Last year in a New Yorker blog item, Susan Orleans explored some of the joys of the #hashtag, that funny and versatile little Twitter symbol, which can help you track public discussion of a subject—or make fun of yourself and others. Over the weekend, I was at the Online News Association’s annual conference, #ONA11, where some discussed the philosophical gap between what the old guard believes to be objective and proper journalistic behavior (just the facts, ma’am) and what the newer journos believe to be permissible room for attitude -- attitude that can help build audience. I must be immature for my age, because my heart is with the latter. I nodded (and tweeted) as one panelist said that he wouldn’t be able to survive his job “if I couldn’t snark all day on Twitter.”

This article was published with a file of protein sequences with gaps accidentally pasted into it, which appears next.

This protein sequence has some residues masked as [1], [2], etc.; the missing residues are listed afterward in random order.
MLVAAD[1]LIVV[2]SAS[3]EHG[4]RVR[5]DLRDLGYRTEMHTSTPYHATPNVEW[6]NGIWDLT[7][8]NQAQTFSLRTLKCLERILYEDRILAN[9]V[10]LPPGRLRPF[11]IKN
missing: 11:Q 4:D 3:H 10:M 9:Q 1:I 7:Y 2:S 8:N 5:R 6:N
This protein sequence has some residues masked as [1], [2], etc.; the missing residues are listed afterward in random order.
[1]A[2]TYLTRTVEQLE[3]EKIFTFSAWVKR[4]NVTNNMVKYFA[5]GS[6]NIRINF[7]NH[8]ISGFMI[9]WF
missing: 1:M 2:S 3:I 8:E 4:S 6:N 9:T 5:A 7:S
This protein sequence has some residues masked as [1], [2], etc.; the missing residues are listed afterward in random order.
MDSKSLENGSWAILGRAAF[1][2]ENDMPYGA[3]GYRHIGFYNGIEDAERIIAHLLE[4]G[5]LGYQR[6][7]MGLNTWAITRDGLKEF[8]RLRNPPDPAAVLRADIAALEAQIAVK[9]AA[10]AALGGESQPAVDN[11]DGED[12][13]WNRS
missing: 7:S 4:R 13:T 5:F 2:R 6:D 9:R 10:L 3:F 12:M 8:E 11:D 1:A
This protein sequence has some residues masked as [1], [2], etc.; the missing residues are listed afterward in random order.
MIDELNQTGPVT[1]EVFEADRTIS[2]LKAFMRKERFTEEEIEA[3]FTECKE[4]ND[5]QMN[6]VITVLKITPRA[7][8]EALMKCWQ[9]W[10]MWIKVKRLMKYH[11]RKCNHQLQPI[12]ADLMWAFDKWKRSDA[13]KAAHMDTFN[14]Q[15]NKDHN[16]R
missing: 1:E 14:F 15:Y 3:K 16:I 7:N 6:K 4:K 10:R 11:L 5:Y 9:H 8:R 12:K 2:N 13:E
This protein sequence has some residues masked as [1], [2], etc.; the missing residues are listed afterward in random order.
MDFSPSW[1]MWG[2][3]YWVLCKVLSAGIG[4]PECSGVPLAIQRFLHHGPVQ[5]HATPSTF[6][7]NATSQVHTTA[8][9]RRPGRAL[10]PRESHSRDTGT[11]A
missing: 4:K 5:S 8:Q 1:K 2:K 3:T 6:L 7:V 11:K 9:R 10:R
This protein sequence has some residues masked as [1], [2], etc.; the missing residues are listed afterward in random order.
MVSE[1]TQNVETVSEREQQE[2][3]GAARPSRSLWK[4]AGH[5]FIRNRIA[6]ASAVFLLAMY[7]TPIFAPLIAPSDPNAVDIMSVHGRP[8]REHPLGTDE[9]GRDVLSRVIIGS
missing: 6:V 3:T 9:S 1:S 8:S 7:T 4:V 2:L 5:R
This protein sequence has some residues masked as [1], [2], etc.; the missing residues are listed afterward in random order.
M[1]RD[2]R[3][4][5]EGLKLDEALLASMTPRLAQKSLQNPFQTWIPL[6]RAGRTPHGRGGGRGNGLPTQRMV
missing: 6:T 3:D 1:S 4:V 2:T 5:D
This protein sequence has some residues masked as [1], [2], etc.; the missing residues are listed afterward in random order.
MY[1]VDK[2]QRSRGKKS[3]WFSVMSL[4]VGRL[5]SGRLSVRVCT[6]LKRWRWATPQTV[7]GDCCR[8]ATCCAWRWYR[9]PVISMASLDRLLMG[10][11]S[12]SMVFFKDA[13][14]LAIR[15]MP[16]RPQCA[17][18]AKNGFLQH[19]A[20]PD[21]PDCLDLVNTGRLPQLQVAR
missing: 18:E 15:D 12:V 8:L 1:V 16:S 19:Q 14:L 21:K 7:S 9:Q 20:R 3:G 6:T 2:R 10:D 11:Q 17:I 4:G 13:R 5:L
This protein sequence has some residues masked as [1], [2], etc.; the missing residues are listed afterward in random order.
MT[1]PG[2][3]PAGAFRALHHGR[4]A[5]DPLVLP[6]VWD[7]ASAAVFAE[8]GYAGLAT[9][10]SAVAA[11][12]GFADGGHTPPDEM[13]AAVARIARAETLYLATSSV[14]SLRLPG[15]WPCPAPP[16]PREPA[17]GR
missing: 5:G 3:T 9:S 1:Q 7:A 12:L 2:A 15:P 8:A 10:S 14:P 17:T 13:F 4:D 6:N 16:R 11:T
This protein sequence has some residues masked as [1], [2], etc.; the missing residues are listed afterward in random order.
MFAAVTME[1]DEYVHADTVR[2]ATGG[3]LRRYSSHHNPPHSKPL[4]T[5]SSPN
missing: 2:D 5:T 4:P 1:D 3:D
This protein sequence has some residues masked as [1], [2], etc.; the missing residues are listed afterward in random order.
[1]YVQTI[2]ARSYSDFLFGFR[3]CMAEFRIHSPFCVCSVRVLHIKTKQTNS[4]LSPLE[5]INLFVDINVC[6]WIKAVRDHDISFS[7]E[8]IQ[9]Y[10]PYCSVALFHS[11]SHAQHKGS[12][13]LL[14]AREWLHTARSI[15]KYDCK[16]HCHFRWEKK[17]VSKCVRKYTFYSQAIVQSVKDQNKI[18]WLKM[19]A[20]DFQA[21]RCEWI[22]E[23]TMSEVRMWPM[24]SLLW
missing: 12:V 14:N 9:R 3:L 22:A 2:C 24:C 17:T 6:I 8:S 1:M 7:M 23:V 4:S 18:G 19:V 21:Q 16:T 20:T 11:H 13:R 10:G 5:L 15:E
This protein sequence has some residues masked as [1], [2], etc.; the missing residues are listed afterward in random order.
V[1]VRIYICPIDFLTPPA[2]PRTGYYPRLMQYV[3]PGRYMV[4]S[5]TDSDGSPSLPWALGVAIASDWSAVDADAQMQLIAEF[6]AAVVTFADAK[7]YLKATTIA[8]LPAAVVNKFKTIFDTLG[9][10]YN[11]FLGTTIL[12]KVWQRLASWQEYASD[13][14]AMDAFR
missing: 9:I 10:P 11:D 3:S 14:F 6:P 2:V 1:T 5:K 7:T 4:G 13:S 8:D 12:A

Why yes, that’s a good thing. Yesterday Ben Zimmer told us in a wonderful little piece in yesterday’s Boston Globe that the Twitter #hashtag has resurrected irony, self-deprecation, and verbal playfulness in public discussion. Among other things, he says:
Enter Twitter. Only five years old, the microblogging service has, since its early days, impressed linguists with its rapid-fire innovation.
Admired by linguists! Ha! I knew I wasn’t just procrastinating on Tweetdeck! #yeahright #youwish #okaybacktoworknow
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(If there's one thing we know about comment trolls, it's that they're lazy)